JEUNES COMMISSAIRES establishes new forms of supporting young curators in France and Germany. The program focuses on aiding in their professional integration and accompanies their first steps into the international art world. Serving as a platform for discourse and experience, JEUNES COMMISSAIRES not only offers opportunities for practical intervention within professional structures but also links between young curators and experts for a direct and long-term exchange. Alongside get-togethers and conferences with different curators and directors from Berlin’s art institutions, the participants will also meet independent, progressive curators and will conduct studio visits. The website www.jeunescommissaires.de not only allows insight in the workshop via photo documentations, but portrays its participants in interviews on their curatorial activities and their expectations on the program.
Citizens across Europe are currently taking the initiative to re-appropriate urban space. A group of neighbours transforms wasteland into public space. Garden plot owners open their grounds to unemployed youths to test their small-scale business ideas. Communities are becoming patrons where they were once supplicants. Identified as “We-Traders” they redefine the relation between value, profit and public good and are able to motivate fellow citizens to follow suit. They respond to crisis in several arenas of urban life, be it economic, social or ecological and diffuse the boundaries between buyers and sellers: consumers become co-producers. Through interactive forums, workshops and exhibitions the project connects initiatives by artists, designers, architects and activists from Lisbon, Madrid, Toulouse, Turin and Berlin, where the current crisis manifests different facets from empty coffers and social polarisation to a lack of civic sense as a result of excessive growth.
WINTER, the Central Asian Pavilion, unfolds its concept through six artistic positions and discursive statements, staged in the Pavilion by artists from Kazakhstan, Uzbekistan, Tajikistan and Kyrgyzstan. The site-specific installation ‘Breathe Quietly’ by Vyacheslav Akhunov originates in a sketch from 1976 as an unrealised public monument, satirically reflecting the culture of intimidation and state propaganda at the time. By exhibiting this piece today, the artist invites viewers to see the present situation in Uzbekistan, through the lens of the Soviet period. Other works, such as Saodat Ismailova’s double projection video, Zukhra and Aza Shade’s film ‘The Disappearing City’ explores the role of women in contemporary Central Asia, where tradition still plays a major role.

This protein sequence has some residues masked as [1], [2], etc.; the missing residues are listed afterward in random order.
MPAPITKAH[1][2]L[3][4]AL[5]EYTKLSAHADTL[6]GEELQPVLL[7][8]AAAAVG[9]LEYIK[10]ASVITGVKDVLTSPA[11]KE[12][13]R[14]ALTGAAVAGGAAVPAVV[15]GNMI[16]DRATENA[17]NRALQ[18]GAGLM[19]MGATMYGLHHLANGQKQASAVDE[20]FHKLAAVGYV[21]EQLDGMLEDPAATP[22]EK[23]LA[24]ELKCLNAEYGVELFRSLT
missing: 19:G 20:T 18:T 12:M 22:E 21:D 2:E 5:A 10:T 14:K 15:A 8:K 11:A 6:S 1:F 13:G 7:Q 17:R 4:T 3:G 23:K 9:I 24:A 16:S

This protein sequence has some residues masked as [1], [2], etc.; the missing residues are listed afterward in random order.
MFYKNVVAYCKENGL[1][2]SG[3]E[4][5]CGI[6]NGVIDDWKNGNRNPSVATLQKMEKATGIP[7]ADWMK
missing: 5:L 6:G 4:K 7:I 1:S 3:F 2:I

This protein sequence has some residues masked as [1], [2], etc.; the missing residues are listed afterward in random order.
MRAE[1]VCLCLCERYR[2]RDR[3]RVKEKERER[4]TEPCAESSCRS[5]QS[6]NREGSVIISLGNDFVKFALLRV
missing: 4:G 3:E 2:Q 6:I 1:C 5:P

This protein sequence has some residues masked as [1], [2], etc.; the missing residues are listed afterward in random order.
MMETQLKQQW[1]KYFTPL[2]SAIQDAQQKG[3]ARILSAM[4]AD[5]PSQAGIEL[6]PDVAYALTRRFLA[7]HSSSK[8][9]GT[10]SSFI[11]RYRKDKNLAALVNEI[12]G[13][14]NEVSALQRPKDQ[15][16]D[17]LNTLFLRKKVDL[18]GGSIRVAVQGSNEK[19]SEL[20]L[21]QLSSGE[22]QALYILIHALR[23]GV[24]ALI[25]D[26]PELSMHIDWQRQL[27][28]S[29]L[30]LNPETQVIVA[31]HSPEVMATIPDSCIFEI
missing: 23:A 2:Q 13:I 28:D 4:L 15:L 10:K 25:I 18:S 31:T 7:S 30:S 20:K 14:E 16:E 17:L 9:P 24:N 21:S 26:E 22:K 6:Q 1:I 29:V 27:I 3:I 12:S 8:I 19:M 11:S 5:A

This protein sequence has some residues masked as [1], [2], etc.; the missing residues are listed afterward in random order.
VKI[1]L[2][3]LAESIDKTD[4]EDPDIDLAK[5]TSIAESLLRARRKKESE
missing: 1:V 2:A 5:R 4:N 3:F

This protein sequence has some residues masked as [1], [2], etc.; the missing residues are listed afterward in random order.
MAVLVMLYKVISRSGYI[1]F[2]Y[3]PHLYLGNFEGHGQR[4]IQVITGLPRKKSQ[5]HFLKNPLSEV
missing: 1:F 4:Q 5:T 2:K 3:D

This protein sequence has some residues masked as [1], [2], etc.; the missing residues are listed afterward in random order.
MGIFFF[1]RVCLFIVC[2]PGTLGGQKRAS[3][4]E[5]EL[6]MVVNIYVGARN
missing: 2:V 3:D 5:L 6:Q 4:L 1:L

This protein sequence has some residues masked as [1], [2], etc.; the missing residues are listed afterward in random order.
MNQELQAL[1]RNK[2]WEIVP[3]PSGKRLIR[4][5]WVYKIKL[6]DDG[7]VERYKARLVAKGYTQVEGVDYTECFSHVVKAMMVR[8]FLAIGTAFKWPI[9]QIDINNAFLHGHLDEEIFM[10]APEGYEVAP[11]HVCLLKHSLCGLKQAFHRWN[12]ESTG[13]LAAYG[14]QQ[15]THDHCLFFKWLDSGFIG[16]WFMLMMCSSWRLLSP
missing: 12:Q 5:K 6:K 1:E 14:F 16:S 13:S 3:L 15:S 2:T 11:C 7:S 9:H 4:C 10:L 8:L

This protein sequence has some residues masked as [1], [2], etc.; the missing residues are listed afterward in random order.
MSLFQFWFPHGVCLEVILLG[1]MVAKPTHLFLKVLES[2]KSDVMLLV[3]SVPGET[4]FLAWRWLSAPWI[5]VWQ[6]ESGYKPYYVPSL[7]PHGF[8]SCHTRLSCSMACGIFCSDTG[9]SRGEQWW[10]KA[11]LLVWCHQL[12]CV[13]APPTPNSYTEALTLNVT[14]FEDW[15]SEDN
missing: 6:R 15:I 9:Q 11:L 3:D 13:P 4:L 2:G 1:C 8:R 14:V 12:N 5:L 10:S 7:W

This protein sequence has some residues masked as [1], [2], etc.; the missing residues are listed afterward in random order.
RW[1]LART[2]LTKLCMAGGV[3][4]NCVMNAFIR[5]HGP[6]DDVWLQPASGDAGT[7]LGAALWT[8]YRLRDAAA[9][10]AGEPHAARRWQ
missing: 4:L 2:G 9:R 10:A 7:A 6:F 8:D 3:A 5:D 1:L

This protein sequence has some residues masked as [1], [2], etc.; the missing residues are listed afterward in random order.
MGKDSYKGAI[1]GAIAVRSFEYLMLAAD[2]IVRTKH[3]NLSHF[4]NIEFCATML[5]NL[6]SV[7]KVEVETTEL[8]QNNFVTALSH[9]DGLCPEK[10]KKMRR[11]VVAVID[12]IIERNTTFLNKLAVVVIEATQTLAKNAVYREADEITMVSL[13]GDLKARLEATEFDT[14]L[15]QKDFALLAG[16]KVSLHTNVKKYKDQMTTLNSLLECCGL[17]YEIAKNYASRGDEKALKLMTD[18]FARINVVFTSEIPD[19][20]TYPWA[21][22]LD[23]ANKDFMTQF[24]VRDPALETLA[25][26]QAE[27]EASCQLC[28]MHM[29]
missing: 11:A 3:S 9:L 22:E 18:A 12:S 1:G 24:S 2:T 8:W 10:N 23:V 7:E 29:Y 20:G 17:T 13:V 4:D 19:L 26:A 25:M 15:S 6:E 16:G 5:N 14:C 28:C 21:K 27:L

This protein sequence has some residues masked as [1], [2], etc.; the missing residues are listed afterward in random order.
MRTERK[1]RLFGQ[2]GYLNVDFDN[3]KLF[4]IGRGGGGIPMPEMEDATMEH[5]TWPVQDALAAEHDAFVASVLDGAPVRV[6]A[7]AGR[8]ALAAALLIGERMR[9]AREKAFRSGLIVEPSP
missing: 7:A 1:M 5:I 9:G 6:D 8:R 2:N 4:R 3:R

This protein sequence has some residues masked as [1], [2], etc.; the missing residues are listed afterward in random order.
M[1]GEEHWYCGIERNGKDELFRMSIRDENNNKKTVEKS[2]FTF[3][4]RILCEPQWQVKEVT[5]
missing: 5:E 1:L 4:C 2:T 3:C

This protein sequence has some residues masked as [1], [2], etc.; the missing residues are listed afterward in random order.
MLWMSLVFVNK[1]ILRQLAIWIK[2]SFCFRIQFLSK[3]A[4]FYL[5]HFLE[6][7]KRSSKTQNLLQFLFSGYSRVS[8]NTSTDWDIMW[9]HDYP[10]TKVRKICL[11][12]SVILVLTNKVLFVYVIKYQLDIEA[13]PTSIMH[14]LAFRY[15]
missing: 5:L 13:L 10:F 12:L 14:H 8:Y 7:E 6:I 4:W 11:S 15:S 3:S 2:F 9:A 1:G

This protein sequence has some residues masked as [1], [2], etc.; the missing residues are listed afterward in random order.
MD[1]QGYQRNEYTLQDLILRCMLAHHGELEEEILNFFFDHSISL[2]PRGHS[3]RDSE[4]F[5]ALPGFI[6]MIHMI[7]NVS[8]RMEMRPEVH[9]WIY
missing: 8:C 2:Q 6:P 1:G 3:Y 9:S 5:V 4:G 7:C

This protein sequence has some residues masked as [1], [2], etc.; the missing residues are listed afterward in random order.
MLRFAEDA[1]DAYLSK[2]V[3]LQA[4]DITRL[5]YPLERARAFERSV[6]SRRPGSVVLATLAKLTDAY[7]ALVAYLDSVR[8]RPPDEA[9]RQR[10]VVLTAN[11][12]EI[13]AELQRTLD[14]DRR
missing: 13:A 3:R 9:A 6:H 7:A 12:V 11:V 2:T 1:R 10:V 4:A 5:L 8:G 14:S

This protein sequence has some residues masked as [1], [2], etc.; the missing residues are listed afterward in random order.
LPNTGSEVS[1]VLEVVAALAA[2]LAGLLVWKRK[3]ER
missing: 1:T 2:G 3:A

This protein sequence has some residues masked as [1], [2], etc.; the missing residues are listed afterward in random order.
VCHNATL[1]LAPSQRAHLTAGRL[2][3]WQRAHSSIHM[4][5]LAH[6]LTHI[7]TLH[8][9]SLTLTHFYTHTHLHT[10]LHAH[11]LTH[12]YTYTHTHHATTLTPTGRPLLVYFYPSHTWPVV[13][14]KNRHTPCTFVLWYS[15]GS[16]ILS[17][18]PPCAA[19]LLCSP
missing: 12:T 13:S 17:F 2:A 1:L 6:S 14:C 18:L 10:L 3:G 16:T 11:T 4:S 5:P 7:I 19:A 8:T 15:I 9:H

Ikuru Kuwajima’s photographic series ‘Astana Winter Urbanscapes’ and Kamilla Kurmanbekova & Erlan Tuyakov’s site-specific installation ‘Zhol’, explore the field of architecture, as being subject to appropriation by ideology. Kuwajima documents the recent architectural developments in Astana, while Kurmanbekova & Tuyakov re-interpret the classic yurt into an architectural installation and transitory passage. Sergey Chutkov & Anton Rodin’s collaborative project ‘Letters from Tajikistan’ was made possible through an open call for letters across a broad strata of Tajik society, resulting in a semantic map of Tajik and Central Asian realities. The Pavilion opened to the art world during the preview of the Biennale di Venezia, with the discussion forum ‘Perspectives Beyond Stagnation’, organized in partnership with LIAF (Lofoten International Art Festival). Invited guest speakers, Gopal Balakrishnan and Aaron Schuster addressed issues relating to themes of exhibition, such as the convolutions of capitalism, transgression and constraint.
The exhibition Culture:City encourages everyone to think consistently about the future of our cities and takes a critical eye to the relationship between architecture and the social reality of the 21st century, showing the impact of art and culture on cities and architecture. The selection of international examples presented – ranging from spectacular architectural and art projects, via the creative reuse of empty buildings and city areas, through to citizens’ initiatives – opens up a panorama of constructed concretisation of culture thus allowing us not only to take stock of the surroundings but also to evaluate and assess each individual case.
Does the social, cultural and architectural rootedness in the city work and does this lead to new forms of cultural production? Or does the construction project merely represent a symbol strong on marketing, yet another island in a city’s public spaces characterised by increasing fragmentation?